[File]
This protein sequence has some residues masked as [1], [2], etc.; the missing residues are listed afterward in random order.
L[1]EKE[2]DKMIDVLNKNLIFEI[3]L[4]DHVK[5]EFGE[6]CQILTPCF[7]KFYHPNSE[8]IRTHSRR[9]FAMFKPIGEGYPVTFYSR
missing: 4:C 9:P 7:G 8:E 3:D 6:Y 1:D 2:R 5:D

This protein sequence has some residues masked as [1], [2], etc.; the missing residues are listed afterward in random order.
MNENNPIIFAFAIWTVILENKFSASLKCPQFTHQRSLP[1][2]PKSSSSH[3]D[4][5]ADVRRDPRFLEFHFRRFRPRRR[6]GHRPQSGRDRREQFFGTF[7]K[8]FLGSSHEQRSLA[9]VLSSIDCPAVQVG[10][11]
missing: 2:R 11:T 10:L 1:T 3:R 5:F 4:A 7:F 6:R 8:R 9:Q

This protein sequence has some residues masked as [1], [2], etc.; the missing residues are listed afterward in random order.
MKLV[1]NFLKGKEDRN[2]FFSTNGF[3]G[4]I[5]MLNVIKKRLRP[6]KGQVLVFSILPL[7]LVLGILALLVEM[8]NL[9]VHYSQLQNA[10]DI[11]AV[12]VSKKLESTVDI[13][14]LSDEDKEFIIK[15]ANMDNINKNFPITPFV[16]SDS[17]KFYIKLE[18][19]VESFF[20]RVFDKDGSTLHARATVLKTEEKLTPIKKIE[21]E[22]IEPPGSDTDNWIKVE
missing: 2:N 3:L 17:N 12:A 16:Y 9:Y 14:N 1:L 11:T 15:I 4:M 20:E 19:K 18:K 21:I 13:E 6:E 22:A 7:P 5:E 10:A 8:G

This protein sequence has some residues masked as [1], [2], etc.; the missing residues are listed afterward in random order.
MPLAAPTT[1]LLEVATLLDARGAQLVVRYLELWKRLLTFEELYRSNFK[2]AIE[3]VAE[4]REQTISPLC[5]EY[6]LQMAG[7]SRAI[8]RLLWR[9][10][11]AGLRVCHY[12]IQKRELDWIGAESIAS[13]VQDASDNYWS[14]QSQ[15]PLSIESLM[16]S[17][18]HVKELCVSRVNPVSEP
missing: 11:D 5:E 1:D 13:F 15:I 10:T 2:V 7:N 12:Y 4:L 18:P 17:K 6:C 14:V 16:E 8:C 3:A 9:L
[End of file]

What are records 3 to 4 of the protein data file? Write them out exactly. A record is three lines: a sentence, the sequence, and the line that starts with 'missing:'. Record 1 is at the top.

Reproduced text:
This protein sequence has some residues masked as [1], [2], etc.; the missing residues are listed afterward in random order.
MKLV[1]NFLKGKEDRN[2]FFSTNGF[3]G[4]I[5]MLNVIKKRLRP[6]KGQVLVFSILPL[7]LVLGILALLVEM[8]NL[9]VHYSQLQNA[10]DI[11]AV[12]VSKKLESTVDI[13][14]LSDEDKEFIIK[15]ANMDNINKNFPITPFV[16]SDS[17]KFYIKLE[18][19]VESFF[20]RVFDKDGSTLHARATVLKTEEKLTPIKKIE[21]E[22]IEPPGSDTDNWIKVE
missing: 2:N 3:L 17:N 12:A 16:Y 9:Y 14:N 1:L 11:T 15:I 4:M 20:E 19:K 18:K 21:I 13:E 6:E 22:A 7:P 5:E 10:A 8:G

This protein sequence has some residues masked as [1], [2], etc.; the missing residues are listed afterward in random order.
MPLAAPTT[1]LLEVATLLDARGAQLVVRYLELWKRLLTFEELYRSNFK[2]AIE[3]VAE[4]REQTISPLC[5]EY[6]LQMAG[7]SRAI[8]RLLWR[9][10][11]AGLRVCHY[12]IQKRELDWIGAESIAS[13]VQDASDNYWS[14]QSQ[15]PLSIESLM[16]S[17][18]HVKELCVSRVNPVSEP
missing: 11:D 5:E 1:D 13:F 15:I 10:T 2:V 7:N 12:Y 4:L 18:P 17:K 6:C 14:V 16:E 8:C 3:A 9:L